Comments: In 2014, GAO reported that the Department of Transportation (DOT) did not document key decisions made in evaluating grant applications and selecting projects during the fiscal year 2013 round of the Transportation Investment Generating Economic Recovery (TIGER) discretionary grant program, and deviated from DOT's established procedures and recognized internal control practices. Specifically, DOT did not document key decisions to (1) accept and review applications received after the published deadline; (2) advance projects with lower technical ratings instead of more highly-rated projects, and (3) change the technical ratings of lower-rated projects selected for funding to the highest technical rating category. As a result, GAO recommended that DOT (1) establish clear procedures for addressing late-arriving applications and (2) document and approve major decisions in the application evaluation and project selection process through a decision memorandum or similar mechanism that provides a clear rationale for decisions to, among other things advance applications for senior-level review other than those rated as highly recommended and to not advance applications rated as highly recommended. In 2018, GAO confirmed that DOT had taken sufficient action to meet the intent of this recommendation. After reviewing DOT's TIGER application evaluation process for the fiscal years 2014 and 2015 funding rounds, GAO determined that DOT has (1) established guidance that it would no longer accept late-arriving TIGER applications or change the technical evaluation ratings for a project throughout the entire review process; and (2) improved its internal procedures for documenting major decisions in its application evaluation process. (GAO did not close this recommendation until 2018 because, in July 2016, the DOT Inspector General initiated a similar audit of the TIGER discretionary grant program reviewing the DOT's policies and procedures for evaluating the benefit-cost analyses prepared by TIGER grant applicants in the 2015 and 2016 funding rounds.) After the Inspector General published its report in February 2018, GAO reviewed DOT's fiscal year 2018 application evaluation guidance and confirmed that DOT had sufficiently memorialized the process and documentation improvements it made in response to GAO's recommendation for future TIGER rounds. For example, the fiscal year 2018 guidance requires that all highly-rated projects be advanced, defines the conditions through which lower rated projects may be advanced, and requires all such decisions be fully documented. In taking these steps, DOT did not require that these decisions be documented through a decision memorandum or similar mechanism, as GAO had recommended. However, taken together, DOT's actions are sufficient to meet the intent of GAO's recommendation to improve DOT's internal procedures for documenting major decisions in the TIGER application evaluation process. As a result, DOT is in a better position to ensure a consistent and transparent process for approving major decisions in the TIGER program during future funding rounds.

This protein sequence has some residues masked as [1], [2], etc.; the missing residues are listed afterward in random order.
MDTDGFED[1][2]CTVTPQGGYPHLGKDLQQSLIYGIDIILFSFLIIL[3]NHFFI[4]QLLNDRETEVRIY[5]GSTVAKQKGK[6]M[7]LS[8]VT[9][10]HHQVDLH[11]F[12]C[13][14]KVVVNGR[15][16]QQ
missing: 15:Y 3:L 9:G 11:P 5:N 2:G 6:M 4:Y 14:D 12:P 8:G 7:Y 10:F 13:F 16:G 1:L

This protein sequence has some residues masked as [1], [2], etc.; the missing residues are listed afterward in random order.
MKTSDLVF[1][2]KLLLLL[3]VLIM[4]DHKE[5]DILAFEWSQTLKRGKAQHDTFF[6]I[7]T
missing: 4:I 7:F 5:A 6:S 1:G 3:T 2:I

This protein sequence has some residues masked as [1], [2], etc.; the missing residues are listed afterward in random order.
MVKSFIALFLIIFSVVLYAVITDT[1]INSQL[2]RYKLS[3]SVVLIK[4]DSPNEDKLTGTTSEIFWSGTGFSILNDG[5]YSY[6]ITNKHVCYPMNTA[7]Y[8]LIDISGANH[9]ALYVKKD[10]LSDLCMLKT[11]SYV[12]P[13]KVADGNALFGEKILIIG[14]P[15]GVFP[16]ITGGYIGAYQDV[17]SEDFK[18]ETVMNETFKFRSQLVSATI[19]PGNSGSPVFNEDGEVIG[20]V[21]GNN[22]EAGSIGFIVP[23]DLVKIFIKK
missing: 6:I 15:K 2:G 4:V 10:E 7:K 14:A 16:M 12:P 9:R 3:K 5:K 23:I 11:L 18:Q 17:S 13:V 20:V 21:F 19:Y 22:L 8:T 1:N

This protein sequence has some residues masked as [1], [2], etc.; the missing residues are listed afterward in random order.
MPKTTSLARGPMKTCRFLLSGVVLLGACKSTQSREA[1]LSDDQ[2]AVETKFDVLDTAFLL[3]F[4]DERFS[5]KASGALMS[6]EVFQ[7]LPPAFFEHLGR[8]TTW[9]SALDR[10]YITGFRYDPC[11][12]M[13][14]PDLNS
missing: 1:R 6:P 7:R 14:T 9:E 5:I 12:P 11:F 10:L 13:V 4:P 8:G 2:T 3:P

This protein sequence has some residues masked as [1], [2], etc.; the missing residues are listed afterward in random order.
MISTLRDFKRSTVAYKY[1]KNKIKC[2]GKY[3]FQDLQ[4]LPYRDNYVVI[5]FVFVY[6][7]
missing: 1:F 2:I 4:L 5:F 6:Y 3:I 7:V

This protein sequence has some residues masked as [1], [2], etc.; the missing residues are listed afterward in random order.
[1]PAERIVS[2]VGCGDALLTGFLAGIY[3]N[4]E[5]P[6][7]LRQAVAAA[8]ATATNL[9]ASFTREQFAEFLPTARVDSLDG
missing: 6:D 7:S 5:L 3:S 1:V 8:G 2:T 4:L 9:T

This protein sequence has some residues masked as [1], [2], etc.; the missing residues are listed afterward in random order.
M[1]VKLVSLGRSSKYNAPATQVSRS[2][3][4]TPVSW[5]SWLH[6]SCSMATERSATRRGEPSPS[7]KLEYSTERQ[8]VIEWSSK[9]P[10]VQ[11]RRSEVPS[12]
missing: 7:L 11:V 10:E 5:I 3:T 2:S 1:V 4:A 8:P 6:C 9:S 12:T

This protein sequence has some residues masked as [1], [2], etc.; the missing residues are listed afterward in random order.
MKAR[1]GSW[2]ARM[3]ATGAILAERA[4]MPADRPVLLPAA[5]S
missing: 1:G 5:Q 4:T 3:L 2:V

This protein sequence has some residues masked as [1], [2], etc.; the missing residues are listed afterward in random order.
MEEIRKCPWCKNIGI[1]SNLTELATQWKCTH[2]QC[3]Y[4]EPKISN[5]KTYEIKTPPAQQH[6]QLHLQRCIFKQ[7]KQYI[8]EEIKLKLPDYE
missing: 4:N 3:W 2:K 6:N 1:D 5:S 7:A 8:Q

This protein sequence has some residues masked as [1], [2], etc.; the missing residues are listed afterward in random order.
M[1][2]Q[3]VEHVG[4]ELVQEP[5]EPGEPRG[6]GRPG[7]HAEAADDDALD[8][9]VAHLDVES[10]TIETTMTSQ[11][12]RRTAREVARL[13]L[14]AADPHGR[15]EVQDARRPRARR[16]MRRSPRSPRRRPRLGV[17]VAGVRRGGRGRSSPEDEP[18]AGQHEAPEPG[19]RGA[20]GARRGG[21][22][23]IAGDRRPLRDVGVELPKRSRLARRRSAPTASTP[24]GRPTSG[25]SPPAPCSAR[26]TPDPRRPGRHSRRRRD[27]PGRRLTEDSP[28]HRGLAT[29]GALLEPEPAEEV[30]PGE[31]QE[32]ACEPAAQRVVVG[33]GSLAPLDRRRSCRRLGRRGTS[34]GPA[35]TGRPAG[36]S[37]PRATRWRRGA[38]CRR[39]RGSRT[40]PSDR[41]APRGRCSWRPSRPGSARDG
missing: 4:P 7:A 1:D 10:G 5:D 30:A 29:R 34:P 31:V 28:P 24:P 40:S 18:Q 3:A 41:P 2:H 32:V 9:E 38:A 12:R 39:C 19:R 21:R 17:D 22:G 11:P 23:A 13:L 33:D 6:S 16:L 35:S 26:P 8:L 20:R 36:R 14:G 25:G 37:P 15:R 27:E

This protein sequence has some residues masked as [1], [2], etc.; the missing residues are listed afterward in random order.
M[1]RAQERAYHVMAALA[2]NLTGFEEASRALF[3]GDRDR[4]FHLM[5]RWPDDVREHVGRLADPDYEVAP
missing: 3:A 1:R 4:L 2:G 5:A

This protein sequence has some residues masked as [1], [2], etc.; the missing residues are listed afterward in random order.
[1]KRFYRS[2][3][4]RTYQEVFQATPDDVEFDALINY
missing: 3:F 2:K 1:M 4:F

Recommendation: The Secretary of Transportation should establish additional accountability measures for management of the TIGER program to (1) establish clear procedures for addressing late-arriving applications and communicate its decisions to either accept or reject these applications to the public, and (2) document and approve major decisions in the application evaluation and project selection process through a decision memorandum or similar mechanism that provides a clear rationale for decisions to: (a) advance for senior review applications other than those rated as highly recommended; (b) not advance applications rated as highly recommended; and (c) change the technical evaluation rating of an application.

    Agency Affected: Department of Transportation

 

Explore the full database of GAO's Open Recommendations »

Jan 17, 2019

Dec 20, 2018

Nov 20, 2018

Nov 8, 2018

Oct 3, 2018

Sep 13, 2018

Sep 5, 2018

Jul 30, 2018

Jul 26, 2018

Jul 19, 2018

Looking for more? Browse all our products here